Phosphorylated Pullulan Bioadhesive for Hard-Tissue Reconstruction
Yoshida, Y. Takahata, T. Nakamura, M. Irie, M. Tanaka, M. Ozaki, T. Suzuki, K. Van Meerbeek, Bart #
IADR location:Barcelona date:14-17 July 2010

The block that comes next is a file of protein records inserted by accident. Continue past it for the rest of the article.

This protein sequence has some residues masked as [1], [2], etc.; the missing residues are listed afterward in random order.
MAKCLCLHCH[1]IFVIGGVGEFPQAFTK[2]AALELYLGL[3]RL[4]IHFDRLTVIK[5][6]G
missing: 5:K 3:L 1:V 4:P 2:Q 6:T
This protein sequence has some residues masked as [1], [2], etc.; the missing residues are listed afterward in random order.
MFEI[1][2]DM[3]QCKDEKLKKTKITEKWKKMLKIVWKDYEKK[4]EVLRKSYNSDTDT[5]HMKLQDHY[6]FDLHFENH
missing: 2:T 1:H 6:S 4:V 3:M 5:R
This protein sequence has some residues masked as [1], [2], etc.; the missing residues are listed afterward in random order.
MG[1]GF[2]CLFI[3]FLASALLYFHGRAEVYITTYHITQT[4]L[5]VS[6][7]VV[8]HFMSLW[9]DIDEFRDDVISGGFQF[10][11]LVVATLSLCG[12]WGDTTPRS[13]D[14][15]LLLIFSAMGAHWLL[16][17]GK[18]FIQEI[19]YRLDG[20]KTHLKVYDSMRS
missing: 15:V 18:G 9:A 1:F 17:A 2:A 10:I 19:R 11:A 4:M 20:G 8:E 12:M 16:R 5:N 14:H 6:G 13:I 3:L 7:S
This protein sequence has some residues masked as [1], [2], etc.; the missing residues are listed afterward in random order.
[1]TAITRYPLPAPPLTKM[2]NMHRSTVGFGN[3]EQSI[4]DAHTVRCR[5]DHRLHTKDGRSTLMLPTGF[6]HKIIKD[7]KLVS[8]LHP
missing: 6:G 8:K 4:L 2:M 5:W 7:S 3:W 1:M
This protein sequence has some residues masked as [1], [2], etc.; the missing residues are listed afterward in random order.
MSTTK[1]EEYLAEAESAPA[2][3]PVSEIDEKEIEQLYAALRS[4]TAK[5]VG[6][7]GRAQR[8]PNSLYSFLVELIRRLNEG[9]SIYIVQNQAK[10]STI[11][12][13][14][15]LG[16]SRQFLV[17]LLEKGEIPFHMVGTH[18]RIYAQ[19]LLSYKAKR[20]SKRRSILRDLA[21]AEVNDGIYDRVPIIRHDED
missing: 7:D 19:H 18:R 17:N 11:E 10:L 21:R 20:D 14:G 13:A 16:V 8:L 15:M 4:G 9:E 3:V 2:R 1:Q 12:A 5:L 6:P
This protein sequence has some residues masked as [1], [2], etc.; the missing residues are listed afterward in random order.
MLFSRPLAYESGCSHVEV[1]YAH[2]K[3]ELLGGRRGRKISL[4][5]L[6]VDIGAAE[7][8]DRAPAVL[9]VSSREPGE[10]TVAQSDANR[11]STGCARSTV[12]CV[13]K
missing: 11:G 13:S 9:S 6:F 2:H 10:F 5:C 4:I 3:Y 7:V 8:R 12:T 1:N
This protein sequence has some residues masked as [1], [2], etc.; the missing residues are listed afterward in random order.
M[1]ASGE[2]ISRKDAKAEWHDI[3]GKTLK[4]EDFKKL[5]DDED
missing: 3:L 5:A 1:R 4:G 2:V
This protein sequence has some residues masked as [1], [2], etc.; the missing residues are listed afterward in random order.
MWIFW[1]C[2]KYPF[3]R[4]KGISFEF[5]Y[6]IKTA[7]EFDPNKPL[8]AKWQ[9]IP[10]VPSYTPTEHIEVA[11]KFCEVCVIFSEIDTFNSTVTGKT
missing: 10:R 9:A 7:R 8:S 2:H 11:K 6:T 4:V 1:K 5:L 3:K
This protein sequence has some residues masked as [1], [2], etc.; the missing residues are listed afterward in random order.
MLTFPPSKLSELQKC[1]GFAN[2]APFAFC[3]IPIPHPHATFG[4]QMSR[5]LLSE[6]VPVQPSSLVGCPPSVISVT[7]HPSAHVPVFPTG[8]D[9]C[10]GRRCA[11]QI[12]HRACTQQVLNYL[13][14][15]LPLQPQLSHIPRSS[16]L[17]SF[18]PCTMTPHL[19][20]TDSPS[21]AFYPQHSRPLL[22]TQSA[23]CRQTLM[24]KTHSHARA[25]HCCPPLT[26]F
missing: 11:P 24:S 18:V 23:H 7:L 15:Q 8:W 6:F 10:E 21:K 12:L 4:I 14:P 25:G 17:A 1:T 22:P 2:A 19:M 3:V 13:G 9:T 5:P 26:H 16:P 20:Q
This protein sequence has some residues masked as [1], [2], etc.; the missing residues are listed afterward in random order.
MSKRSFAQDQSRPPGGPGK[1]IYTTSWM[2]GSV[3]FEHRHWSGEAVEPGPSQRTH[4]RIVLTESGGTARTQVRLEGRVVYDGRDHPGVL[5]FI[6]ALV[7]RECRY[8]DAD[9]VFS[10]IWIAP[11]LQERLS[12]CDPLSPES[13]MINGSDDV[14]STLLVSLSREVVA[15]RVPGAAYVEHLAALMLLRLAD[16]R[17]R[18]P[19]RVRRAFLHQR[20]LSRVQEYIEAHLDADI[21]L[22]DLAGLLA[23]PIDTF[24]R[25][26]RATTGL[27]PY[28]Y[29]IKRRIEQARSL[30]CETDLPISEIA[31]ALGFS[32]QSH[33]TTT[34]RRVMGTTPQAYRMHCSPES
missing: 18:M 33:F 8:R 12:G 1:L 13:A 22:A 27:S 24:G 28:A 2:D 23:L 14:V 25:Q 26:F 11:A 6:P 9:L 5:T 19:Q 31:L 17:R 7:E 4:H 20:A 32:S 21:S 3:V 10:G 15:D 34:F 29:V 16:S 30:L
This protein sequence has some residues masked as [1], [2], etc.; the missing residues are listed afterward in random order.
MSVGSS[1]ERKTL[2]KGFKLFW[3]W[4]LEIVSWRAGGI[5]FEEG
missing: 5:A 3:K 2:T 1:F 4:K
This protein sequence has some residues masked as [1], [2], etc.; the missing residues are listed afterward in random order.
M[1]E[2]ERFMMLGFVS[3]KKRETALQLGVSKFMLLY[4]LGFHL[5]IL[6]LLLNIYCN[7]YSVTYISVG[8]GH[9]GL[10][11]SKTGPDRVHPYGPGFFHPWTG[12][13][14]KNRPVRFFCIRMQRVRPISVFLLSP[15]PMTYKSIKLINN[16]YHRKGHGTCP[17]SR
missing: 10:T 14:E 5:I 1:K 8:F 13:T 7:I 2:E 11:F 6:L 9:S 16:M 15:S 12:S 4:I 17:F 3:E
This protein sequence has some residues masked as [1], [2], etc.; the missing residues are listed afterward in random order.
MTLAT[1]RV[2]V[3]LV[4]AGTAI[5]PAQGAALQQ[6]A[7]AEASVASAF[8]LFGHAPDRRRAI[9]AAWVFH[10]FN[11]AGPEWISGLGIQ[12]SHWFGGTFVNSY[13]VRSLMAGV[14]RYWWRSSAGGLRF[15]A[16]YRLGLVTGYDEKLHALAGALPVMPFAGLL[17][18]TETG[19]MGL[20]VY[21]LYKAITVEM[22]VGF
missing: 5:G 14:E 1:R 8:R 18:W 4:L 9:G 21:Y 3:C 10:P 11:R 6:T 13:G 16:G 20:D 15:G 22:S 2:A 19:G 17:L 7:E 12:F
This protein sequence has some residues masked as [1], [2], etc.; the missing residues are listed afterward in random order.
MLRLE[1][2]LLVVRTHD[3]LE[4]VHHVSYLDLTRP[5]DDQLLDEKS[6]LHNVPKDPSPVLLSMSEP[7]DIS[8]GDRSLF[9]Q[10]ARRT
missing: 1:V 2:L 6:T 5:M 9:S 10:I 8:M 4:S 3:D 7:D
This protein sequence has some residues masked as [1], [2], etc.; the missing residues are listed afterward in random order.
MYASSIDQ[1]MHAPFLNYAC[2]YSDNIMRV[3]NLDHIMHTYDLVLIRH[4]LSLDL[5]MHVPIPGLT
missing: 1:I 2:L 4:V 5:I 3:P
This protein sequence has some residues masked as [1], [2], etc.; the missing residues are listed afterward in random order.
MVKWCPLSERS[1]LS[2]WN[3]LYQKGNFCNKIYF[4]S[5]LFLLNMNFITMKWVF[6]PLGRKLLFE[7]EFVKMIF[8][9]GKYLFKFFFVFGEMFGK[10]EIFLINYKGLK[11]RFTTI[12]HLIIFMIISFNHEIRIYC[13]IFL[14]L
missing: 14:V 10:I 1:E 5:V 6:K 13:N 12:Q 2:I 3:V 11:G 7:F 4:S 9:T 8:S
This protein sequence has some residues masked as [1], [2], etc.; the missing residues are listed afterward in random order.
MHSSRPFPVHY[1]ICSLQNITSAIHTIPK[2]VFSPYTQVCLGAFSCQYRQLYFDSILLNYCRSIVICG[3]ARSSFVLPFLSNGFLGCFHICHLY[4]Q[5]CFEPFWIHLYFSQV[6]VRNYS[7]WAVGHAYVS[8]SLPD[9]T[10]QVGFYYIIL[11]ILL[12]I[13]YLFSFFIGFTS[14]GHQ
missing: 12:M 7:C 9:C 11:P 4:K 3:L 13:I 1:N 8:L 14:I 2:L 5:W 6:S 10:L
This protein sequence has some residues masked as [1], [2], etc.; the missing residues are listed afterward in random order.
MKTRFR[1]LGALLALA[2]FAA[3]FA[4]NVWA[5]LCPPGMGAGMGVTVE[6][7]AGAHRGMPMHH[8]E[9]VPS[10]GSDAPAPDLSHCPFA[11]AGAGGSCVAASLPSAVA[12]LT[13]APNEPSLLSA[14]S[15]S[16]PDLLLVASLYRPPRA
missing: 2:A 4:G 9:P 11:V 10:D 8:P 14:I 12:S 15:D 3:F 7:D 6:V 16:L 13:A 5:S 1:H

A bioadhesive that can be bonded to hard tissue such as bone and tooth, is highly needed for hard-tissue repair in orthopaedic medicine and dentistry. Objectives: The purpose of this study is to develop a novel hard-tissue biodegradable adhesive on basis of phosphorylated pullulan (PP). Methods: The pharmacopoeial PP was chemically functionalized with dihydrogen phosphate groups to chemically bridge the biomaterial with the hard tissue via ionic binding of the phosphate functional groups to Ca of apatite. Shear bond strengths of the experimental bioadhesive to hydroxyapatite and titanium were compared with those of commercial PMMA (Surgical Simplex P, Howmedica, Ireland) and calcium-phosphate (BIOPEX-R, Hoya, Japan) bone cements. For histological examination, mixtures of PP sodium salt and calcium phosphate were injected in a hole prepared with a 23-gauge needle into the femur of eight-week-old wild type C57/bl6 male mice. The latter were sacrificed at 2, 5 and 8 weeks, and the respective femurs harvested and lab-processed for light microscopy. Results: The novel cement (14.7±1.9 and 18.3±5.3 MPa) bonded significantly (one-way ANOVA and Scheffe Multiple Comparisons test, p<0.05) better to hydroxyapatite and titanium than the commercial PMMA (11.4±1.7 and 10.1±3.4 MPa) and calcium-phosphate (1.3±1.3 and 0±0 MPa) cements. When the mixtures were injected into a femur hole, the 2-week specimens revealed that the PP-salt/calcium-phosphate mixture was still in close contact with the bone. At 5 and 8 weeks, mixture-remnants could still be observed in the cavity holes, but the holes of the 8-week specimens became smaller than those of the 5-week specimens. For all specimens, the mixture was completely surrounded with regenerated bone. Conclusion: In vitro and in vivo studies revealed good bone adaptation as well as bone regeneration, by which this PP-based bioadhesive appears promising to mechanically and functionally repair bone defects.